One my favorite things to do is to make a daily visit with our animals be it the chickens, pigs, cows, or the many hives of honey bees. Much effort goes into providing a good life for these team players with the land and our health. We collaborate with the animals and bees in co-creating a better life. I’d like to be clear: none of the farms animals are commercial, industrial animals stuck in warehouses and maltreated. All of them live on pasture. All of them enjoy good grass and flowers, well drawn, clean water, and food scraps, fresh air, sunshine, and exercise.
The chickens, for example are on pasture 12 months a year; each hen makes a decision to come-and-go as she pleases. She is an omnivore. No doubt that many people don’t know that chickens eat meat: bugs, worms, other meat pieces. Chickens are not by nature vegan or vegetarian. In the summer I feed them plentiful amounts of lettuce, tomatoes, and squashes.
Get the point, yet? All of the animals are well-fed and happy and therefore produce great and nutrient dense eggs, meat, and honey. If you want to know what happy agriculture looks and tastes like, come visit. The pork products we make taste terrific as well as the beef, and the eggs. We can show you –you can experience– what “Certified Humane®” means without the legal imposition of the concept upon us. We want and desire the animals to be healthy and to be themselves. There’s chicken-ness of chickens.
Each May the land, animals and honey bees are given a blessing by a Catholic priest. We walk around the fields so that we encounter each thing to be blessed. It is a long standing tradition of asking the Lord of Life to bless us and the animals with generativity (fruitfulness), safety, good health while shunning negligence, pathogens and pestilence. The blessing also reminds us –it keeps the memory alive– of our humility and that all of life is given –that is, we don’t re-create life. We, the farmer and consumer, are stewards of precious gifts given to us. And in turn, these gifts magnify the beauty and power of the Most Holy Trinity through man and woman fully alive (cf. St. Irenaeus: Gloria Dei est vivens homo – “the glory of God is a living man.”). Meaning, God wants our happiness not merely in heaven, but also here on earth.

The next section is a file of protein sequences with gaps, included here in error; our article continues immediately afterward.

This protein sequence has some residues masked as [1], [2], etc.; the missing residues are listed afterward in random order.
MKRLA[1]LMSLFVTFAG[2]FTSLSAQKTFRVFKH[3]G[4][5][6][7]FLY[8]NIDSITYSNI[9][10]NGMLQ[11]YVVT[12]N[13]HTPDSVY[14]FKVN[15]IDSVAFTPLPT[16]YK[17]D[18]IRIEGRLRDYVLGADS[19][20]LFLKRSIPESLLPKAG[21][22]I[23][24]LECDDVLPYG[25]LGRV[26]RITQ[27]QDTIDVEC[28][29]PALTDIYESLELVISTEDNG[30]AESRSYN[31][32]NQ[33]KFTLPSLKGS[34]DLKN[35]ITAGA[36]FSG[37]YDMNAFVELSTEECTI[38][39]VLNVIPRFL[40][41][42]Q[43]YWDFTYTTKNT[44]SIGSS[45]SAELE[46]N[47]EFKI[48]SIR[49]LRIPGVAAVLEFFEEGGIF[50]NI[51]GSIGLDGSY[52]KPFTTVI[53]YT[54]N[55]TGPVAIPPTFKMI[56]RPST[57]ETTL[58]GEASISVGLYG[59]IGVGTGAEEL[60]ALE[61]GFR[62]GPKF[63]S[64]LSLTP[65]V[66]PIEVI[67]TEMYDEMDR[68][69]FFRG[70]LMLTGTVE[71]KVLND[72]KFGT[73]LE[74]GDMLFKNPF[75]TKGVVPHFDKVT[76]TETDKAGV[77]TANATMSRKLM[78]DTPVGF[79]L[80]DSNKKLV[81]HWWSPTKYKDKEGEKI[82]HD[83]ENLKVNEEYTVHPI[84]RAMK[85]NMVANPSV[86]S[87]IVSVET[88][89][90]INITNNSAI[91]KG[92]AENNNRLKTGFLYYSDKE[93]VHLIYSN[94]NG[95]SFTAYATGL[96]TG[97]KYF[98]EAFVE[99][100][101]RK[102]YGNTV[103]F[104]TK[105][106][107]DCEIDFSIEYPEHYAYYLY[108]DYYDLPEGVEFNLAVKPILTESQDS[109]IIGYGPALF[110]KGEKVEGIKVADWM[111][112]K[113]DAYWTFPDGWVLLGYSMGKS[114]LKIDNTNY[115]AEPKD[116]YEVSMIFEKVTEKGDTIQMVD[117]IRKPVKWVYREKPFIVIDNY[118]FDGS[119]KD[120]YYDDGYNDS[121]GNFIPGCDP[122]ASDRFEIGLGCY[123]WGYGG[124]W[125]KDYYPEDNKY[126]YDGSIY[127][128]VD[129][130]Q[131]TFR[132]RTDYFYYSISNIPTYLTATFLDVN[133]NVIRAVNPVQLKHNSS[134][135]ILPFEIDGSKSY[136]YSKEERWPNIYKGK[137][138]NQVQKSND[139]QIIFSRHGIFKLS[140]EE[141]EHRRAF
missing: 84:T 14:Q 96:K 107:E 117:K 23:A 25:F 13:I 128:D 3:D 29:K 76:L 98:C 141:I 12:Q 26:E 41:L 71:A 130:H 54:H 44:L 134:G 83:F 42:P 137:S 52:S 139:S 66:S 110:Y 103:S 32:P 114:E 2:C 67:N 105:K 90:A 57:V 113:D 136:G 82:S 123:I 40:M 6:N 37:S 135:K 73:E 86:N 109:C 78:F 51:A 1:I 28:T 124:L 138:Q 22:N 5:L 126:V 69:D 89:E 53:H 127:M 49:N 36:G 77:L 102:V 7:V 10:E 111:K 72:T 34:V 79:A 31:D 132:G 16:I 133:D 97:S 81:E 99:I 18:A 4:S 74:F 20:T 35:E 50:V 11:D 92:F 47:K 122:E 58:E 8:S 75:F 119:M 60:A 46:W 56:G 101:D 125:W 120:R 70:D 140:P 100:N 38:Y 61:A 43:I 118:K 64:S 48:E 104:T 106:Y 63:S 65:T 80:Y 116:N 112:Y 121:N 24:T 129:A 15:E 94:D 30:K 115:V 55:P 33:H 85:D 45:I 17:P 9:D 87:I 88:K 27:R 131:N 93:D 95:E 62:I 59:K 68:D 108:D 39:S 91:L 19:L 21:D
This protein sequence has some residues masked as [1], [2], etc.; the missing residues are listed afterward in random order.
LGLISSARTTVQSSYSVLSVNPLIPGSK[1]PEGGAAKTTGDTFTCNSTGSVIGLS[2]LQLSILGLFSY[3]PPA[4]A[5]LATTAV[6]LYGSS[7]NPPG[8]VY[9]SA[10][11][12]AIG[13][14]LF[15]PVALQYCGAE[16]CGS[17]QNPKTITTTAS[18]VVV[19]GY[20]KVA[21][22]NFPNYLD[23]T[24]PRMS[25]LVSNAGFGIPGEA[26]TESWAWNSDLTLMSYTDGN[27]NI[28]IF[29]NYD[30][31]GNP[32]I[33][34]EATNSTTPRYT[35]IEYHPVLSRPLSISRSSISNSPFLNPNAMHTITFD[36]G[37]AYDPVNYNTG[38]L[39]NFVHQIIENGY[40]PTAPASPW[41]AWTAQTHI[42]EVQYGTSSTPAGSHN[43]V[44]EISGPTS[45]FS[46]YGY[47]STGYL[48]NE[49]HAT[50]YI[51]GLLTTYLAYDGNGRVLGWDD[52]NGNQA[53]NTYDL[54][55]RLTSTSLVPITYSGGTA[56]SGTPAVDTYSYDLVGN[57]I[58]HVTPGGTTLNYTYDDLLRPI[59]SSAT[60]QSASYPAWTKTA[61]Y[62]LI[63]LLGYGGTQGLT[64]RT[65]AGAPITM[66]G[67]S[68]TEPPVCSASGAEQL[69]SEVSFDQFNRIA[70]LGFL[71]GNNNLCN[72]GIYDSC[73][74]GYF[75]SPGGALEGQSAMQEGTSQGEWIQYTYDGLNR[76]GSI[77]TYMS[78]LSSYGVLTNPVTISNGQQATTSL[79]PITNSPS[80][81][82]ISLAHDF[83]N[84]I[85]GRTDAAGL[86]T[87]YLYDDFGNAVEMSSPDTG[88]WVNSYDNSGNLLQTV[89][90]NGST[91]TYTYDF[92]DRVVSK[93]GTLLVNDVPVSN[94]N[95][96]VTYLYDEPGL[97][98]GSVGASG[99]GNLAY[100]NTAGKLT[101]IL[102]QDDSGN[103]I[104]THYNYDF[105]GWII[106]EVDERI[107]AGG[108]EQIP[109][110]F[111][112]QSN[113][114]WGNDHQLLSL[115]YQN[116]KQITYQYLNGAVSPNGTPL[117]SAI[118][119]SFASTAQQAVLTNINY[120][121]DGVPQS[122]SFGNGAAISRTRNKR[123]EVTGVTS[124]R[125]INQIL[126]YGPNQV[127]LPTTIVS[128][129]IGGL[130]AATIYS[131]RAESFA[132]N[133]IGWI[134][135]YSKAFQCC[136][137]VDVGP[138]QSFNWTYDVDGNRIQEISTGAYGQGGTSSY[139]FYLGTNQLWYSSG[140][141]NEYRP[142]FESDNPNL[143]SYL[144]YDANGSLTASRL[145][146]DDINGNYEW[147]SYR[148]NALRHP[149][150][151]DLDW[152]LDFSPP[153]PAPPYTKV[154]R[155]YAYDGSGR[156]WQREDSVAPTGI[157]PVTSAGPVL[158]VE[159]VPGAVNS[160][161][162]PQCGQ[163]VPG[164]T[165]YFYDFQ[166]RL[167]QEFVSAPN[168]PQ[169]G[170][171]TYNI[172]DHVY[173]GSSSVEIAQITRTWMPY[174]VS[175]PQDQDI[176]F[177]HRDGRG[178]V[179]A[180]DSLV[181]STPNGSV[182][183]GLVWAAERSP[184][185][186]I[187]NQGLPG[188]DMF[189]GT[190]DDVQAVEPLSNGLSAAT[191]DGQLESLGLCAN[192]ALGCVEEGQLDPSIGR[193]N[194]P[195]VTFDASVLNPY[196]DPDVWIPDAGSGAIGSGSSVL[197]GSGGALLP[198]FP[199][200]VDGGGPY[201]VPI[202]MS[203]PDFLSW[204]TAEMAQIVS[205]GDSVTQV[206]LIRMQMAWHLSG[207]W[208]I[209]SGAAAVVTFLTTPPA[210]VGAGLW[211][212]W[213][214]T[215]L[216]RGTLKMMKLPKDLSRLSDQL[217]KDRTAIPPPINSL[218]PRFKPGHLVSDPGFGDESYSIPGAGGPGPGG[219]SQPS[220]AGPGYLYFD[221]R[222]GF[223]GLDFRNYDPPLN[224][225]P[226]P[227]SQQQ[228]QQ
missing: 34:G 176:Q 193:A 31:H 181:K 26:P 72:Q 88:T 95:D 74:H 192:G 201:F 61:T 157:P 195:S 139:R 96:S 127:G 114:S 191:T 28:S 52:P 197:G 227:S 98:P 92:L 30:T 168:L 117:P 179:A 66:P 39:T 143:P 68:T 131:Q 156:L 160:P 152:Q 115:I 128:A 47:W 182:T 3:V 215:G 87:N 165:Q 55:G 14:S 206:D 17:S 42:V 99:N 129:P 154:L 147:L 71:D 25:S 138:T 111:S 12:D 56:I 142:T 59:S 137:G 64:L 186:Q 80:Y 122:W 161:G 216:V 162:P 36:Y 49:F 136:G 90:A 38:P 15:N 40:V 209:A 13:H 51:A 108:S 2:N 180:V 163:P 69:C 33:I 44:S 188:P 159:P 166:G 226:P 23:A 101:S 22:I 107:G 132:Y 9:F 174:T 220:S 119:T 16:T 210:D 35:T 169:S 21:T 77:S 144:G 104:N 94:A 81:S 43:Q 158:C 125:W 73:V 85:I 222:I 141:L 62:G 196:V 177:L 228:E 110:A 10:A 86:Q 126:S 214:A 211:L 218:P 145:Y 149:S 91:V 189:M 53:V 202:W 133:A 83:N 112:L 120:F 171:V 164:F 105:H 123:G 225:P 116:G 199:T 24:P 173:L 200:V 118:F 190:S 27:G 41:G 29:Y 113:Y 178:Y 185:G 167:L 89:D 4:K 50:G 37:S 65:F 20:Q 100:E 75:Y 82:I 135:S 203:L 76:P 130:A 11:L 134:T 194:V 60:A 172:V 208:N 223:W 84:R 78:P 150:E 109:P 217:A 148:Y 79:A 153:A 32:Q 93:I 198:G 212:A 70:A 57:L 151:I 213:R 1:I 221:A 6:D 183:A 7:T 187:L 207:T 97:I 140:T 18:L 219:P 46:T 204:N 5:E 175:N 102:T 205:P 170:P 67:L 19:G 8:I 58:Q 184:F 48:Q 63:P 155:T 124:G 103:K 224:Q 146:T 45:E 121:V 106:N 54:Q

Let me not digress.
Nothing is better that nutrient dense eggs with a rich orange yolk encased in a strong shell. Pastured eggs makes extraordinary crème brûlée and zabaione, they change the rise in cakes, they fill you up, and they nourish the body. There is little concern in pastured eggs for the ugly cholesterol most fear giving us higher amounts of omega-3 fats, including, as science reveals, lutein and zeaxanthin, with excellent amounts of vitamin D, four times more vitamin E, antioxidants that we need to protect the eyes and reducing eye diseases. In short, our eggs contain high-quality protein and healthy fats.
One of my favorite farmers is the Virginia farmer, Joel Salatin. He owns the well-known Polyface Farms. Joel educates contemporary farmers to do what is right, noble, and reasonable. He’s a farmer who combines the wisdom of great agricultural practices of the past and the experience of today. He challenges the conventual farmer to think and act differently. Why? Have you price cancer recently? The food we eat either builds or corrupts the whole of our person: body, soul and mind.
The other day Joel wrote on his blog, “The Musings of a Lunatic Farmer,” where he draws our attention to the ignorance of people complaining about the color of the egg yolks from pastured raised hens. At first I thought the Joel was joking around. Then I realized he’s got his finger on the pulse –or the lack of a pulse– of many people who today regard real, healthy food produced on healthy, beautiful land with disdain, ignorance and outright stupidity. There. I said it. We have stupid people in this world. You know, it doesn’t have to be that way. If people used their reason and not social media to form their intellect we would be so much better off.
You’ve got to read: “Orange Egg Yolks –Yuck.”